Viewpoint: the therapy of food

09 October 2020
Viewpoint: the therapy of food

Many young people do not always know where their food comes from or how to prepare it. Chef-lecturer Ashley Marsh is aiming to equip children with these crucial life skills through Adopt a School.

I am a chef lecturer at the University of West London and they sponsor me to work part-time for the Royal Academy of Culinary Arts' charity, Adopt a School, delivering food education to children and young people in and around London.

In the last year, I have been working with Chelsea Community Hospital School's adolescent mental health unit, the Hospital School at Lavender Walk, which supports young people aged 13-18 coping with a range of severe and complex mental health illnesses and disorders such as anxiety and depression psychosis, family relationship issues, hyperactivity or poor concentration, and school non-attendance.

We have been providing food education lessons and encouraging the children to learn about the tastes, senses, seasonality, food groups, knife skills and provenance. Some of the practical sessions have included risotto, salmon tarts, numerous seasonal soups, bread and smoothies. We also talk about food safety and any prior knowledge that the children may have had from school or visiting restaurants. The aim of the sessions is predominantly to educate, but we have realised quite quickly that the practical sessions have also been helping them with their therapy.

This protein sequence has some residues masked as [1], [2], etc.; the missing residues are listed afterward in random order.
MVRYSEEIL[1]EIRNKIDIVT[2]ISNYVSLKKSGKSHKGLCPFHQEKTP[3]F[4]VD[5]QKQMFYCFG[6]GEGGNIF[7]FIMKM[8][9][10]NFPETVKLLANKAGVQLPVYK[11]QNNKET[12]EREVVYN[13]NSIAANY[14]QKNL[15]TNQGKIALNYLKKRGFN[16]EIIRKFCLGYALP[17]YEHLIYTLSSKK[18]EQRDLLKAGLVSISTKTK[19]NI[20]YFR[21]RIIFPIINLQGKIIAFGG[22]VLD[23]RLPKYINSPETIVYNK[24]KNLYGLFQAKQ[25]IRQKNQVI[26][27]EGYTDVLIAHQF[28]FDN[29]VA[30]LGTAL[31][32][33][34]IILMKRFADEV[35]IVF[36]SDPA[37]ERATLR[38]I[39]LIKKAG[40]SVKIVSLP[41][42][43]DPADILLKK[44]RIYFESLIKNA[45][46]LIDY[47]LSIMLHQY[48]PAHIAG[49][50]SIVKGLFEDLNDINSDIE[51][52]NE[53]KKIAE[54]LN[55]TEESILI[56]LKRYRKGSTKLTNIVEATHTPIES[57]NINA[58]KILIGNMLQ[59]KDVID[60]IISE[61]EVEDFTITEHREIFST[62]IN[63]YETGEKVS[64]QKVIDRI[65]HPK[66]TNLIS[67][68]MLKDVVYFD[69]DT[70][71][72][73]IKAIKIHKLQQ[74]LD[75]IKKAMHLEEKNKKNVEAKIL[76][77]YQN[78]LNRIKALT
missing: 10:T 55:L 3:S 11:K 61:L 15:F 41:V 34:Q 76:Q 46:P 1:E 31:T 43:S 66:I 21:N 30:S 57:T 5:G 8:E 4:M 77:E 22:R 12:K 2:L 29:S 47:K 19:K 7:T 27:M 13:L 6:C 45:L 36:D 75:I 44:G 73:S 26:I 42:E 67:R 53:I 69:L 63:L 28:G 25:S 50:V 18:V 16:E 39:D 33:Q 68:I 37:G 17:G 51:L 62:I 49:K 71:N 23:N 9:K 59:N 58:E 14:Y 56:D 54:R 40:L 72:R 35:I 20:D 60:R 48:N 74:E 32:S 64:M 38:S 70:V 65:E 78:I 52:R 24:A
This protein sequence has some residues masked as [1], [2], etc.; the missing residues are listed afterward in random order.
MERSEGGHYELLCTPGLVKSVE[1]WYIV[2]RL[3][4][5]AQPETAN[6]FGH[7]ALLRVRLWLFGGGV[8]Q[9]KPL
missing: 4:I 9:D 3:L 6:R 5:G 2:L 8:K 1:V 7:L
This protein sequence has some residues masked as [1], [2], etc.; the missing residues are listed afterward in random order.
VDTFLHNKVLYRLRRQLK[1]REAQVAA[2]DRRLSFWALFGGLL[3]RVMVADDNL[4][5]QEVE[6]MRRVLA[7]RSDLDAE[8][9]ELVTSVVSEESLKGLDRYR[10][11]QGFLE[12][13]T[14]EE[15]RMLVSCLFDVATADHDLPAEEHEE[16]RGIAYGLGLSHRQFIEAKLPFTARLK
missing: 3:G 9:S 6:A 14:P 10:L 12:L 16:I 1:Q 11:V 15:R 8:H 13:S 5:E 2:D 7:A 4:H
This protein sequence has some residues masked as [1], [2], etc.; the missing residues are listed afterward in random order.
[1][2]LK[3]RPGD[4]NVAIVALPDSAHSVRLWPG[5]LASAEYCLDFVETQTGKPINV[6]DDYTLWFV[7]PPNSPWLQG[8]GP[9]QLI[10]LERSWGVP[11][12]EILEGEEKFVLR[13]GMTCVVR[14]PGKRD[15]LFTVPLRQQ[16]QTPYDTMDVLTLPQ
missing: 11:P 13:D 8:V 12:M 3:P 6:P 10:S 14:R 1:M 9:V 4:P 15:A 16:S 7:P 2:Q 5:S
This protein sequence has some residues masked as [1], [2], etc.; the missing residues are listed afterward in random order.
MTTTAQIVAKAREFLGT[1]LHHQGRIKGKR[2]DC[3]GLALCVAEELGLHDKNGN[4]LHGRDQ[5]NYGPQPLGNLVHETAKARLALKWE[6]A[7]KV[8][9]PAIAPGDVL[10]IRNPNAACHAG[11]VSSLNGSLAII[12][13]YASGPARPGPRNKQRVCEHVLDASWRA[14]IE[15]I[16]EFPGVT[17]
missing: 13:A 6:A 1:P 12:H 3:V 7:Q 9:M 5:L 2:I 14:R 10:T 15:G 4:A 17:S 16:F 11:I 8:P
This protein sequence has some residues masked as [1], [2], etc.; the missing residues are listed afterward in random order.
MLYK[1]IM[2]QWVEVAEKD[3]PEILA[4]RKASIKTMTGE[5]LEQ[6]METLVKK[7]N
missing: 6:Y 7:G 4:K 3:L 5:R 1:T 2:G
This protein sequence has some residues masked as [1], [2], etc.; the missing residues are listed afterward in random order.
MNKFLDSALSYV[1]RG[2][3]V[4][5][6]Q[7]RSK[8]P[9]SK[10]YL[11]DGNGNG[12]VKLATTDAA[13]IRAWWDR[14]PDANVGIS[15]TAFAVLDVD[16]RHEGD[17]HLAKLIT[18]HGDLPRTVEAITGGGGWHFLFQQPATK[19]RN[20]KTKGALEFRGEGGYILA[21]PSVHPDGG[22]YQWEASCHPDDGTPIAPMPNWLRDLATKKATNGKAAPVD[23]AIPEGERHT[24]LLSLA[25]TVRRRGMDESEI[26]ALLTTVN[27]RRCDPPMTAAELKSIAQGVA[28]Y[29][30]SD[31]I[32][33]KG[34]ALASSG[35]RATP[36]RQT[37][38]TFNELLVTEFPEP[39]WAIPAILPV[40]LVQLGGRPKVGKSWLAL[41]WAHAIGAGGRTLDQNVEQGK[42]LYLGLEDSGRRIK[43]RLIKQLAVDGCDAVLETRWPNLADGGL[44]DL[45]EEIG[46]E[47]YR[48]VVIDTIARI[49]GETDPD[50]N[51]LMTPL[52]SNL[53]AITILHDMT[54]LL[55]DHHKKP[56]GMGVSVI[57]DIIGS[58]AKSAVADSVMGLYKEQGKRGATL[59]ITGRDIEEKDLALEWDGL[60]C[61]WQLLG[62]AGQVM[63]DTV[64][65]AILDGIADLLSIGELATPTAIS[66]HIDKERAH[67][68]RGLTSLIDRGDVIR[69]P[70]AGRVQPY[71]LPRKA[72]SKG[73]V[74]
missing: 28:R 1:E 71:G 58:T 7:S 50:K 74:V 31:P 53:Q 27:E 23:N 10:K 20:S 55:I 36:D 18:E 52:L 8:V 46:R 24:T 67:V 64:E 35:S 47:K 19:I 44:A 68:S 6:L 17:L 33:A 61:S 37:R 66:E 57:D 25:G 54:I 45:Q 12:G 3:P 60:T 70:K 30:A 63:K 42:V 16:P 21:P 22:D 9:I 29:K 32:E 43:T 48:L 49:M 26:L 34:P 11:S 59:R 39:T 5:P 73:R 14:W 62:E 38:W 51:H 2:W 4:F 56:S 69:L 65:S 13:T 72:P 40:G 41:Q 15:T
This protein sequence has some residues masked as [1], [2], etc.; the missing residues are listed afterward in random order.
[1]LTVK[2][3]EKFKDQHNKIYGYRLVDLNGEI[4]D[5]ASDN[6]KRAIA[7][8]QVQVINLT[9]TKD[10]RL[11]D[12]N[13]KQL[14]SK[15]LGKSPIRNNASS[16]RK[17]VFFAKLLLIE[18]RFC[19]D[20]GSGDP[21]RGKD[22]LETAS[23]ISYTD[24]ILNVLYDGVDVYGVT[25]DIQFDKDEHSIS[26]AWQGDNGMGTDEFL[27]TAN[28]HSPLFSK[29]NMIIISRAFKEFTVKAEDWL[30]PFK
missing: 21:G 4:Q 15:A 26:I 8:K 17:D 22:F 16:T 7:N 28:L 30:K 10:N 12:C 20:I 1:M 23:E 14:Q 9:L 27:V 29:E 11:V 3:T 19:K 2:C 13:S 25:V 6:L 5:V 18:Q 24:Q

Some of the children have said that they feel more relaxed during the Adopt a School sessions. We design the sessions to make sure they are engaging and enjoyable and really push the fact that food knowledge is a life skill, and we carry out thorough risk assessments and inventories as there is equipment used that could be hidden away and used to self-harm.

When teaching the students I get them to think about food and the way we use it and how it affects our everyday life. As you can imagine the class has a very rich and diverse composition of young people aged 13-18 and can change from week to week and lesson to lesson. When teaching I try to link what we are doing with some of the students' past experience of food that may be from home, school or going down to the chip shop, it doesn't really matter as the students get a feel and understanding for the subject, which in turn generates interest, enthusiasm and motivation.

Many young people do not always know where their food comes from or how to prepare it and this leaves a huge gap in their learning and skills development. Through Adopt a School, we aim to equip children with crucial life skills in order to enable them to grow into self-confident, independent and healthy adults. Learning how to cook and apply the principles of nutrition and healthy eating enables pupils to feed themselves and others affordably and well, now and in later life.

Adopt a School chefs and hospitality professionals ignite children's enthusiasm and interest in food and the hospitality industry, by imparting their knowledge and extensive experience. The highly interactive, hands-on and tactile activity gives each child a purpose and an opportunity to develop their skills and I would urge any chef interested in giving something back to the next generation and becoming involved with the Adopt a School programme to get in touch with the Royal Academy of Culinary Arts.

Ashley Marsh is a chef-lecturer at the University of West London

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